Wild species 2010: chapter 23


Reptilia - Class of vertebrates regrouping any cold-blooded scaly animals including snakes, lizards, crocodiles, turtles, tortoises, etc.

Photo of a Wood Turtle
Photo: Wood Turtle, Glyptemys insculpta © John Mosesso Jr.

Quick facts

  • There are more than 8000 species of reptiles worldwide, of which 48 species have been found in Canada. Of these, four species are found in marine habitats (sea turtles) and 44 species are found in freshwater and terrestrial habitats.
  • When excluding species ranked as Extinct, Extirpated, Undetermined, Not Assessed, Exotic or Accidental, only 33% of reptiles in Canada have Canada General Status Ranks (Canada ranks) of Secure, while 42% have Canada ranks of At Risk and 25% have Canada ranks of Sensitive.
  • Three species of reptiles are extirpated from Canada.
  • Compared to Wild Species 2005, the Canada ranks of six reptile species have been altered. Of these, the ranks of four species moved into higher level of risk following new COSEWIC assessments, the rank of one species moved into a lower level of risk, and one species was added due to a taxonomic change.
  • Since the report Wild Species 2000, the category At Risk had the highest increase in the number of species, while the Secure category had the highest decrease in the number of reptile species.


A total of 48 species of reptiles has been found in Canada, including 26 snakes, seven lizards, 11 freshwater turtles and four marine turtles (over the past decade, there has been much scientific debate about the evolutionary relationships between turtles, lizards, snakes, crocodiles and birds leading to the suggestion that turtles should be considered in their own class, separate from the other reptiles. While some organizations have already adopted this approach, the general status program is currently taking the more conservative approach of keeping all turtles, snakes and lizards in their traditional class of Reptilia, until the scientific debate is clarified). This relatively small group is diverse, and contains species that live in habitats extending from belowground to the treetops, and from the depths of the oceans to the arid badlands. Reptiles can be most easily recognized by their dry scaly skin or, in the case of turtles, their hard, bony shell. Reptile scales are a continuous part of the skin and in some species are modified into unique forms, such as the spines and spikes of the Greater Short-horned Lizard (Phrynosoma hernandesi), and the nose scales that give the Eastern Hog-nosed Snake (Heterodon platirhinos) its name. All reptiles are cold-blooded, or ectothermic, meaning that instead of using food energy to generate body warmth (as mammals and birds do) they rely on external heat sources, such as the sun. In order to maintain a suitable internal temperature, many reptiles alternate between basking in the sun and hiding in the shade.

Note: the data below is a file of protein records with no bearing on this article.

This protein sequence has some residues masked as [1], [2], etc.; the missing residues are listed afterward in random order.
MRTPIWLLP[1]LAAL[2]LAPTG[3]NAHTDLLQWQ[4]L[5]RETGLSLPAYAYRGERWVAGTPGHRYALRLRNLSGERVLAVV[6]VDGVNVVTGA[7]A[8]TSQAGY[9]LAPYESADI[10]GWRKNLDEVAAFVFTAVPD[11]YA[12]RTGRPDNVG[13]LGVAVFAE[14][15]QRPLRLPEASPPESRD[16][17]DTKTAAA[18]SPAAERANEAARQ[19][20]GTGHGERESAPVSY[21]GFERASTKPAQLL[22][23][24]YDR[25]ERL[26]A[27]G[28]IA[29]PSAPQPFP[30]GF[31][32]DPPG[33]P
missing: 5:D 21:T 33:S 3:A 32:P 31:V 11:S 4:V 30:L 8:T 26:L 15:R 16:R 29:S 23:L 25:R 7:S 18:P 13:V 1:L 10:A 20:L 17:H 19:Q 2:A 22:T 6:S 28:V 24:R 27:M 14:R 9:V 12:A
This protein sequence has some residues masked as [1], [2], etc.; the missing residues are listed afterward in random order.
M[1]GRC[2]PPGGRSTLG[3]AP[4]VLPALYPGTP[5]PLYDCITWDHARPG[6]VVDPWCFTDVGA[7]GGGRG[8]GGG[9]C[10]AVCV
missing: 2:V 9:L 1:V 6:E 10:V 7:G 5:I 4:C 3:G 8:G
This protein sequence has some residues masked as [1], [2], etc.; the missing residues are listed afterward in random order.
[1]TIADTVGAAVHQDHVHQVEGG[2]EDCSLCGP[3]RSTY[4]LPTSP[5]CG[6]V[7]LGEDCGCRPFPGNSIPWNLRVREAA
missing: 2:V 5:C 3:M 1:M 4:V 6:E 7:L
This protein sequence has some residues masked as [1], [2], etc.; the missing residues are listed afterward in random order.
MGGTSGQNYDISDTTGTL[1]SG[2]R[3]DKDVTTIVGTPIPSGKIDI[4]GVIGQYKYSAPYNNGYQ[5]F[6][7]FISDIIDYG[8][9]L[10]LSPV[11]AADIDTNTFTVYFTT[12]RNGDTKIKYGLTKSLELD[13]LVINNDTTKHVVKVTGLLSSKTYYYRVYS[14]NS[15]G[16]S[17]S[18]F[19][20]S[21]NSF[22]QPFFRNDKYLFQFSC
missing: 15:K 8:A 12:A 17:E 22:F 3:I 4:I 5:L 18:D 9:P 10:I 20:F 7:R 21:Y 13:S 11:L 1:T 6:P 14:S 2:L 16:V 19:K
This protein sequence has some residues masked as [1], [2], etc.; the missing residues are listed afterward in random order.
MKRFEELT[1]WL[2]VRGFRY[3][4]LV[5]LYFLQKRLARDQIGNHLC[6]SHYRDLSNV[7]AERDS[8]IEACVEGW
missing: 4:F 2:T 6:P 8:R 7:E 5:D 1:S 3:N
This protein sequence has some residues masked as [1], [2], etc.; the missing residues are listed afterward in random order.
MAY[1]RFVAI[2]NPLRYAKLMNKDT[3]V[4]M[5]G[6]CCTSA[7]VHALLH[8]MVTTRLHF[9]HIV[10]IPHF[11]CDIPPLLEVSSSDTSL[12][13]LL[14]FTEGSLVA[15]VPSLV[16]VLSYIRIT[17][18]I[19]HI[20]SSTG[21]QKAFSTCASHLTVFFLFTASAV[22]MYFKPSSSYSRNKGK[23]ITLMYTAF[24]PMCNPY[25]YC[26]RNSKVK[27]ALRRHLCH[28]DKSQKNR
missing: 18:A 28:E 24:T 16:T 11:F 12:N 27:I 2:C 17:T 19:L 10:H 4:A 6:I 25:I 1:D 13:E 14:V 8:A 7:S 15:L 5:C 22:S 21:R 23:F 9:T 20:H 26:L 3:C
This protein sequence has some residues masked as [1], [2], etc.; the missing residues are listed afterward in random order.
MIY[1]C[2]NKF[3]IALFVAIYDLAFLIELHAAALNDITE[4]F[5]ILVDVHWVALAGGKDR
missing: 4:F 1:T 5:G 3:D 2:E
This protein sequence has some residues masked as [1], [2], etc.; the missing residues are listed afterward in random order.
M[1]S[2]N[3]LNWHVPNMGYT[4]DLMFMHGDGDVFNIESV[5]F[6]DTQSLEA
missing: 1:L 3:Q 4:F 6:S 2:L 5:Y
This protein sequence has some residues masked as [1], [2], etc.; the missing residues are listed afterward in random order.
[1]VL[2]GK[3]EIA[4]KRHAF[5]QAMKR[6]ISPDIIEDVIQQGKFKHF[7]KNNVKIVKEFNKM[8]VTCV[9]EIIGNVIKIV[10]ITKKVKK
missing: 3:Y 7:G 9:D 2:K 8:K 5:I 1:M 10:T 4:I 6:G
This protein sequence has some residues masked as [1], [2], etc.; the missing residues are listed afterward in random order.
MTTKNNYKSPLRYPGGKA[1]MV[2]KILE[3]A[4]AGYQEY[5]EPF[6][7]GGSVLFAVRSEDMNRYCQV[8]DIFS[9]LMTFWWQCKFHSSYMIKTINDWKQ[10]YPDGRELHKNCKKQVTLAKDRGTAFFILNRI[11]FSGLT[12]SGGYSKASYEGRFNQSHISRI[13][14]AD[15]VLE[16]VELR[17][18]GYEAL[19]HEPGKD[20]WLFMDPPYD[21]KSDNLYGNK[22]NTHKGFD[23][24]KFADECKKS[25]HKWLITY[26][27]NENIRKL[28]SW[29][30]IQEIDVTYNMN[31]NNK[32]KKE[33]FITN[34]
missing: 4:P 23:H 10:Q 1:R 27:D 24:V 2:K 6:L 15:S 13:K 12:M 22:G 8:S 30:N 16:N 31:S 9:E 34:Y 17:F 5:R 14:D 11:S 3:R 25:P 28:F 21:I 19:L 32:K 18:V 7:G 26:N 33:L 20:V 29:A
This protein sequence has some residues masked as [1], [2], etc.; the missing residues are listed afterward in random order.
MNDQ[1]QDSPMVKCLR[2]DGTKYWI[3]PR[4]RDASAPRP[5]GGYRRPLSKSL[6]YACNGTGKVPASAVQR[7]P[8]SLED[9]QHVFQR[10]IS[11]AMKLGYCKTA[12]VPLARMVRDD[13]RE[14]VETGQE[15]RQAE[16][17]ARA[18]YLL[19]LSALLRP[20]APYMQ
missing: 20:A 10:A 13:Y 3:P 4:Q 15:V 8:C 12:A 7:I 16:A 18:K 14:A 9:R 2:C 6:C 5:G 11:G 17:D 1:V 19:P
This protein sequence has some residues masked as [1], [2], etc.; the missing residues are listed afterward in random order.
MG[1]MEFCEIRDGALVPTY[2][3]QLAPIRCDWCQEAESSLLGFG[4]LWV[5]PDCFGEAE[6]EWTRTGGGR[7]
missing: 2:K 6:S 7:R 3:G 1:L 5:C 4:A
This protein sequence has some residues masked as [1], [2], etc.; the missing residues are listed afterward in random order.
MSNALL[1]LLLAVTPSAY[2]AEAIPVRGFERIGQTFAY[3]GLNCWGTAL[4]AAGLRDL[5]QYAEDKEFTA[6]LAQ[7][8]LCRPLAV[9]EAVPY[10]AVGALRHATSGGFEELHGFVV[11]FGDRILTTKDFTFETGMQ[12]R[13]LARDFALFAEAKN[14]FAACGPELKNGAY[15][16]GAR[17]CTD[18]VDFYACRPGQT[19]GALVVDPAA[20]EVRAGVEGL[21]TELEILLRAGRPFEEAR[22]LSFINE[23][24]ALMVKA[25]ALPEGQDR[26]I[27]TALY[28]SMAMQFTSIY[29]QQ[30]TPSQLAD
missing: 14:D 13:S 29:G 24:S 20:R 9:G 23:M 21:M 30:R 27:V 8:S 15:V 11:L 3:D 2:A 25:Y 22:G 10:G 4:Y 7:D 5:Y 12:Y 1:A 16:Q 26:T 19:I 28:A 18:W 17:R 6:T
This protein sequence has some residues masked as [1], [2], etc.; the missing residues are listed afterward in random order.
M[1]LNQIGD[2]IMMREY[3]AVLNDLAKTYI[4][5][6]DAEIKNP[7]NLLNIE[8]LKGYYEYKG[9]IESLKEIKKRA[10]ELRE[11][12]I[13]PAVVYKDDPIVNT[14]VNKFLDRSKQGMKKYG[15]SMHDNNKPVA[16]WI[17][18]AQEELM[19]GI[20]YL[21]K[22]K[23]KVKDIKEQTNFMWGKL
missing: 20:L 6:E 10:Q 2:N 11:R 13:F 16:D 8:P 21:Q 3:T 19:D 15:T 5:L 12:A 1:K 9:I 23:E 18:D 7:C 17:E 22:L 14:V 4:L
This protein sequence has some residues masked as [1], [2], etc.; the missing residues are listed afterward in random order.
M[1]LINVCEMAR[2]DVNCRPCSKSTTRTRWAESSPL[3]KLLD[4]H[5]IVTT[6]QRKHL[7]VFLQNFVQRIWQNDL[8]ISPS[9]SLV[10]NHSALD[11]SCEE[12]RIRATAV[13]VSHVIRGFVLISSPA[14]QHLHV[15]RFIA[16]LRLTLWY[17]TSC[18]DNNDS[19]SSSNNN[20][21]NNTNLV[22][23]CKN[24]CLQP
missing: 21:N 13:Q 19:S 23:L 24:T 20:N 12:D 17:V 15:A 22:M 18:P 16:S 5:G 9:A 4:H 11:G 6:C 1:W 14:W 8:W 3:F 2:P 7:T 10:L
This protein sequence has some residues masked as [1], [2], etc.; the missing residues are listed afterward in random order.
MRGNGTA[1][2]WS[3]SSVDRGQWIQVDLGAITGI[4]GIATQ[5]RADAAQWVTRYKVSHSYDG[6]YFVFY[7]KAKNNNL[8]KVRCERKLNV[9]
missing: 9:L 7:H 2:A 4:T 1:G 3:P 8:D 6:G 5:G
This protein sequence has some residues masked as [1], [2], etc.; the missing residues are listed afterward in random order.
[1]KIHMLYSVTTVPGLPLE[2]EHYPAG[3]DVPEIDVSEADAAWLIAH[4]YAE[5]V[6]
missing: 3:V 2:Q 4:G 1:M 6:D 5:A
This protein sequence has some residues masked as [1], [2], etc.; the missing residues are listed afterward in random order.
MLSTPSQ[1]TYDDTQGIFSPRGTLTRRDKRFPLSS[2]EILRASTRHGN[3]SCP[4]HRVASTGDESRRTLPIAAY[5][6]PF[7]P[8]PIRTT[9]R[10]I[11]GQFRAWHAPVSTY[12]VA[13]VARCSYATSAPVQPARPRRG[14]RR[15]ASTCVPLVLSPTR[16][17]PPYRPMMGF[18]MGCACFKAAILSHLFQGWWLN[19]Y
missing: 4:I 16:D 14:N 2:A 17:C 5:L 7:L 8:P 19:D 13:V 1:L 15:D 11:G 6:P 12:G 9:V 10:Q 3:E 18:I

Reptiles are descended from amphibians, but unlike amphibians, reptiles have a waterproof skin and are not reliant on water or moist conditions for reproduction. This allowed reptiles to become the first completely terrestrial vertebrates, approximately 300 million years ago. One of the key adaptations that enabled reptiles to reproduce on dry land was the development of a complex egg with a leathery shell. The shell protects the embryo and prevents it from drying out, but is soft enough to expand as the embryo develops. Today, the majority of reptile species still lay eggs, but a few, such as the Northern Alligator Lizard (Elgaria coerulea), give birth to live young. This allows the mother to protect the developing young from extreme conditions of heat or cold, and from predators.

All of Canada’s terrestrial and freshwater reptiles hibernate to escape the long, cold winter, but different species have unique methods of surviving hibernation. Greater Short-horned Lizards simply bury themselves a few centimetres into the ground, often on a south-facing slope to take advantage of the sun’s warmth. Freshwater turtles, such as the Painted Turtle (Chrysemys picta) and the Blanding’s Turtle (Emydoidea blandingii), spend their winters deep underwater, where they are protected from the worst of the cold weather. In order to survive for several months without air, these turtles suck water into and out of their mouths, where specialized tissue in the throat exchanges oxygen and carbon dioxide with the water.